little specks of red under their beaks

I was walking home in the afternoon, on a cold, misty day. It didn't look like daylight, or any kind of light. It was like the absence of light, of any kind, and it was breathtakingly lovely.

Houses were half-built, lights glowed warmly, trees were suggestions of trees, only so high. And about my feet, too, there was a flowing swelling of mist, and my clothes were beaded and heavy, and even my breath swirled and ebbed in front of me.

There is a park across the corner from where I live, auspiciously named Unthank. It is a wide plain with a baseball diamond, and a long, tall row of swaying trees curving across the breadth of it. Beyond the trees, a play structure and a basketball court huddle awkwardly, like afterthoughts. At night, when the sky is clear, you can see the stars quite clearly from here, with a wider view of the night sky than anywhere else (though you must be careful lest the wandering police shoot you for doing nothing much at all, particularly at night and in my neighborhood).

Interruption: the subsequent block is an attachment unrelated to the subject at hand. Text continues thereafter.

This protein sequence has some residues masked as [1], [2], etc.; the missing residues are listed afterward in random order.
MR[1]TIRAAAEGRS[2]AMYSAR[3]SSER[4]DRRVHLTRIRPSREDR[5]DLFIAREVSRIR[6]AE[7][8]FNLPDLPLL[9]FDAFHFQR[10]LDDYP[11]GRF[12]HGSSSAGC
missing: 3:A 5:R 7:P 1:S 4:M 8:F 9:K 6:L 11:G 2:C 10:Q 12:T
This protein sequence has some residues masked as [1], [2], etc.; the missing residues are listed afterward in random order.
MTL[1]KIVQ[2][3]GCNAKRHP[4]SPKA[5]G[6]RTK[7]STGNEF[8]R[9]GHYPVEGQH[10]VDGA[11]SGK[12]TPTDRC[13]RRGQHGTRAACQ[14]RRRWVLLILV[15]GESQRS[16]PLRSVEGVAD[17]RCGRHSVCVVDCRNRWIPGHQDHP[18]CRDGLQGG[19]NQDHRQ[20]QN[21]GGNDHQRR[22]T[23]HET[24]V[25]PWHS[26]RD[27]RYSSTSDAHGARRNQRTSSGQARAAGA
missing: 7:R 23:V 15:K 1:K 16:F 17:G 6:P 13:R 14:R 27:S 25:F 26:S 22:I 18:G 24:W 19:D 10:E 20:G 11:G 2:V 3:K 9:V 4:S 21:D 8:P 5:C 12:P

This afternoon the plain was covered with seagulls, hunting worms. They almost seemed afloat in the mist, and the grass appeared and dissolved beneath them, and they chattered and stooped lazily in the not-light. For some reason, I could clearly see the little red specks on their beaks, and their pinions were so specific and just so. From time to time one would watch me warily, and one or two of his comrades, also, before deciding all at once that the meals before them were more interesting.

I was fascinated, and a little terrified. I'd never seen so many seagulls away from the ocean, and so calm. I hear them, from time to time, lost, I suppose, in the labyrinthine tributary watersheds of the Willamette and the Columbia (I don't imagine them to be all that bright, the more I think about them). And I then think of myself, a little bit lost, a little bit hopeless, and surprisingly calm, too.